Saturday, April 20, 2013

Winter Wanderings

Everyone asked when I first moved to Canada, "Ooh, how will you cope with the Canadian winters?" and, to be honest, up until this past year they've actually been pretty much the same as those experienced in Europe apart from the occasional sub-zero blast.  This year, however, was perhaps a taste of what Canada really can offer in terms of her full-force of winter harshness.

It started around Boxing Day with a full-on snow dump and so I hunkered down for much of the Christmas break catching up on past episodes of Downton Abbey and enjoying the cosy warmth of my sofa.  I also invited a bunch of friends over to finish off our matryoshka (Russian) dolls and we had a lovely afternoon painting outfits for "our gals".

Compared to last year when we had temperatures hitting the high 20s from March onwards, spring has felt very late coming this year and as I write this in late April I'm still seeing flutterings of snowflakes outside my window in what is, I hope, winter's last wave goodbye.  We had a couple of huge snowstorms making for a lot of 'fun', as a pedestrian cutting through six-foot high 'snowbanks' at the side of the road, and entertainment, as you see the odd cyclist nosedive straight into them.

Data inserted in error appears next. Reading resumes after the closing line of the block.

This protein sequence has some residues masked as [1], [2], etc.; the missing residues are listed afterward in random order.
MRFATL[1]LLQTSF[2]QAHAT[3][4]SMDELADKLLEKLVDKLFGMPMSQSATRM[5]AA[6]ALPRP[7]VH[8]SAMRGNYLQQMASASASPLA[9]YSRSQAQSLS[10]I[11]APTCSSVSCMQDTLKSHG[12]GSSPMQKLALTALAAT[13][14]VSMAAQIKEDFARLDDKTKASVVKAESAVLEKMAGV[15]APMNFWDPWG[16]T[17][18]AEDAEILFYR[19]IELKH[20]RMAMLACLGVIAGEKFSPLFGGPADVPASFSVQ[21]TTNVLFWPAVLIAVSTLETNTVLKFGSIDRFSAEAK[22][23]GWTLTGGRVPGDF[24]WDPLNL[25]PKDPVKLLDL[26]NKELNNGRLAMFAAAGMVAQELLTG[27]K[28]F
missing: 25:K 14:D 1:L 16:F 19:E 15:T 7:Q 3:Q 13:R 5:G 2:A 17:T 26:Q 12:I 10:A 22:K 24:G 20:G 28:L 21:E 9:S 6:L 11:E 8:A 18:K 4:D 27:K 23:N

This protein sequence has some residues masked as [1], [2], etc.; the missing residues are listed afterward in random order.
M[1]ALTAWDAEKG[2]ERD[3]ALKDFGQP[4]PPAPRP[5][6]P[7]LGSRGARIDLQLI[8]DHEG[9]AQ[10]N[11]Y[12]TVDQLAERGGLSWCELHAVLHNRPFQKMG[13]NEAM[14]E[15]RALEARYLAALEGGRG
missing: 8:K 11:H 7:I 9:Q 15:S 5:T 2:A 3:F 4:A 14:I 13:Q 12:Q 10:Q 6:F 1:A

My philosophy is, as much as possible, to embrace winter and just layer on the right clothing and get out there although I must admit there are days when the biting wind and cold does get to you and all you want to do is bury yourself under the covers!  My friends and I bit the bullet this year with a 'winter activity weekend' adventure to Arrowhead Provincial Park close to the town of Huntsville.  We had a great time learning how to cross-country ski in the beautiful forest and, although some of us may have ended up on our bums a few times, having a bit of difficulty switching downhill technique to cross-country skis it was a huge amount of fun and kept us very warm amid the -20 degree temperatures.

Inspired by some of the local creativity we saw, we also decided to have a bit of a snowlady building competition but sadly, our creations, Elizabeth and Frida, were destroyed overnight.  We were devastated and spent the next day hunting down 'Jack the Frost, snowlady murderer of Hunstville".

My friend Darlene and I enjoyed our cross-country skiing taster so much that we decided to head out again and joined up with the Trakkers ski club and had another superb day up at the Wasaga Nordic Centre skiing through the trails around the lakeside beach area a few weeks later.

Not long after, however, I was given a bit of a break from the winter cold when I headed over to Europe.  I was able to enjoy a long weekend in England en route to do some business in the Ukraine and Turkey.  This time I focused my visit in the south of England and stayed with my dear friend Annie and her family, including my godson Alex, in Windsor.  It was lovely to see the Bedford family and meet their latest addition, little Georgina.  We also enjoyed a delicious traditional pub meal of fish and chips at the rather delightful Belgian Arms pub in Holyport owned by Nick Parkinson, son of the celebrity TV chat show host, Michael Parkinson.